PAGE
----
German army is incapable of defending the country from attack, warns defense minister

Newly appointed Boris Pistorius criticized previous administrations for failing to meet NATO’s requirements on defense spending and claimed the current military is not fit for purpose

editor: REMIX NEWS
author: Thomas Brooke
German Defense Minister Boris Pistorius addresses the media at a Bundeswehr training area in Munster, Germany, Monday, Feb. 20, 2023. (AP Photo/Gregor Fischer)

The German army is currently not fit for purpose and would be unable to defend Germany from any substantial attack, the country’s Defense Minister Boris Pistorius has told his parliamentary colleagues in a devastating critique of Germany’s current military capability.

Speaking at a meeting of the SPD parliamentary group on Monday evening, Pistorius slammed previous German administrations who failed to fulfill the country’s NATO obligations with regard to defense spending and suggested its military would currently fold to any considerable threat by an aggressor.

“We do not have an armed force capable of defending Germany or its allies against an aggressor like the Russian army. In the past, we did not fulfill our obligations in NATO. Now, we have to make the necessary contributions as a country,” he told parliamentary colleagues.

“If you can’t show deterrence in time against autocrats who do not fear occupation and brutality, you will have to surrender. If you are responsible for the safety of people living in Poland or elsewhere, you must also fulfill your contractual obligations. As a country, we must ensure that deterrence works again as soon as possible.

“The Bundeswehr urgently needs weapons, big equipment, ammunition, and also soldiers,” he added.

Pistorius’ remarks have been met with approving nods from politicians across the political spectrum and military personnel alike.

Metin Hakverdi, an SPD colleague said: “Pistorius clearly names the challenges and at the same time emphatically advocates better equipment for the Bundeswehr.”

Katja Leikert, an MP for the CDU opposition, added: “In essence, Mr. Pistorius is unfortunately right. We were very fortunate to live in peace for many years. The price for this was that we grossly neglected our ability to defend ourselves.”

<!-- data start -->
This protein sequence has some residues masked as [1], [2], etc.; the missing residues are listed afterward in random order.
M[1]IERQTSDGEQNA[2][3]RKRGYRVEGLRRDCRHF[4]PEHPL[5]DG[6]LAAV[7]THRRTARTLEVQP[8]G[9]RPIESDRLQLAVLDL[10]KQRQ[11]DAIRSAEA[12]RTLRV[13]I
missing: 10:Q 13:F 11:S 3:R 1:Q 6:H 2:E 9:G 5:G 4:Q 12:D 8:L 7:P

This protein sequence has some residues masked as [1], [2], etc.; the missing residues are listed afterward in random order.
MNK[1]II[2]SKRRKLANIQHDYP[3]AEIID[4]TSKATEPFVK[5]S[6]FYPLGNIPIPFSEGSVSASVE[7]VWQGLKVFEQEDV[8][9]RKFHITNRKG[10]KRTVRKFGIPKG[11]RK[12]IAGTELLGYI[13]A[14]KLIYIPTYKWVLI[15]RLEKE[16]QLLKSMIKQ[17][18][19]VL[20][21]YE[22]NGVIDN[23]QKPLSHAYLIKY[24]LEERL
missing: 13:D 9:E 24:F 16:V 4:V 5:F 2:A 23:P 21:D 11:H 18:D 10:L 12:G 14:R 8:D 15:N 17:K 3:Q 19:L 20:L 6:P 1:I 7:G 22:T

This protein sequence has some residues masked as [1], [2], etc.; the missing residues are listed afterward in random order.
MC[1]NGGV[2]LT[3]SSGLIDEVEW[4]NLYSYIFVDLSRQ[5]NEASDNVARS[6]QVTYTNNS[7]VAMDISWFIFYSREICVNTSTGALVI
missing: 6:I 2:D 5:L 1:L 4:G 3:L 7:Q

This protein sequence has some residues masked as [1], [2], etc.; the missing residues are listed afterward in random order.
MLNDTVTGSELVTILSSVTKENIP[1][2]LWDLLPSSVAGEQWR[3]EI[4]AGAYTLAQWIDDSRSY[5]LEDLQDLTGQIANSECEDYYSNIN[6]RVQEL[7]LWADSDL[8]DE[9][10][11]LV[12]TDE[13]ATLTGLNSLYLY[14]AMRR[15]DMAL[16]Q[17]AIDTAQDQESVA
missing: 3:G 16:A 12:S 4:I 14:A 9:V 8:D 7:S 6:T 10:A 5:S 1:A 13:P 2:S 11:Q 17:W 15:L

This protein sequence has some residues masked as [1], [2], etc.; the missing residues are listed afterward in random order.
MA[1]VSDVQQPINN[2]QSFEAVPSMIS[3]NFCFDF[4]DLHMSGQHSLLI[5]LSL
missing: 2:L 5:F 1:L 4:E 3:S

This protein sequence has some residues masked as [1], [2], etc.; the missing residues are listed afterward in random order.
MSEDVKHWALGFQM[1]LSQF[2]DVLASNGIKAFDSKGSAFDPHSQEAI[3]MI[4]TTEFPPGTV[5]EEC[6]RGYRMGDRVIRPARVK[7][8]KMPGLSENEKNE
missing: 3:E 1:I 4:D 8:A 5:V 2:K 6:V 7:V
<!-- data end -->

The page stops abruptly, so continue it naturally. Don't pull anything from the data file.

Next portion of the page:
The chair of the Bundeswehr Association, André Wüstner, told the Bild newspaper: “It is impressive how honestly and truthfully the defense minister describes the situation in the Bundeswehr. The troops have not known heard such clarity in many years. But it is also clear that the federal government must act now. It can’t stay like this.”

Despite it being a NATO requirement to spend a minimum of 2 percent of a member’s GDP on defense, Germany has failed to fulfill this obligation for over three decades. The last time it met this criteria was back in 1991. In 2021, it spent 1.3 percent of its gross domestic product on its military.

The country’s unwillingness to bolster its defenses has taken its toll on an increasingly tired and inadequate military, and several recent reports have revealed the extent to which the German army is on its knees.

A damning leaked report to the Die Welt newspaper in December last year told how the Bundeswehr had a concerning lack of equipment, resulting in sizeable gaps in its operational readiness. It warned that Germany was only partially ready to lead NATO’s Very High Readiness Joint Task Force (VJTF) in Europe, which it took over as the leading nation in 2023.

The report, which uses a traffic light system to grade operational readiness, classified Germany’s VJTF equipment as yellow, explaining the German army was “partly limited in terms of quality” and could only meet “minimal requirements.”

In the same month, German newspaper Der Spiegel reported how the German army had tested the readiness of its battalion of 18 modernized Puma tanks intended for the NATO Response Force (NRF) this year and revealed that not a single one of the tanks was deemed fit for action.

Pistorius’ comments align with the general consensus held by the German electorate about the country’s military capabilities. A staggering 85 percent of Germans do not believe the current equipment available to the Bundeswehr is fit for use, according to the results of an annual poll conducted by Infratest dimap for the Die Welt newspaper published last month.

The new defense minister’s predecessor, Christine Lambrecht, ultimately resigned in January for bearing the brunt of a number of failures in the German military’s procurement contracts, major malfunctions of military equipment, and insufficient action in helping Ukraine.

It is clear that swift action is required to restore confidence in the country’s defense capabilities, and Pistorius appears intent on introducing radical steps to address the crisis.

One change in policy suggested by the SDP politician, and supported by the AfD opposition party, is a return to some form of national service.

Pistorius recently told Bavarian newspaper Süddeutsche Zeitung, “It appears that the people have lost the awareness that they themselves are part of the state and of society. Taking responsibility for a set period could open eyes and ears to that.”

It could also offer much-needed members to an ailing military, whose numbers have gradually depleted to just 183,500 active personnel, ranking the Bundeswehr as the 28th largest army in the world.

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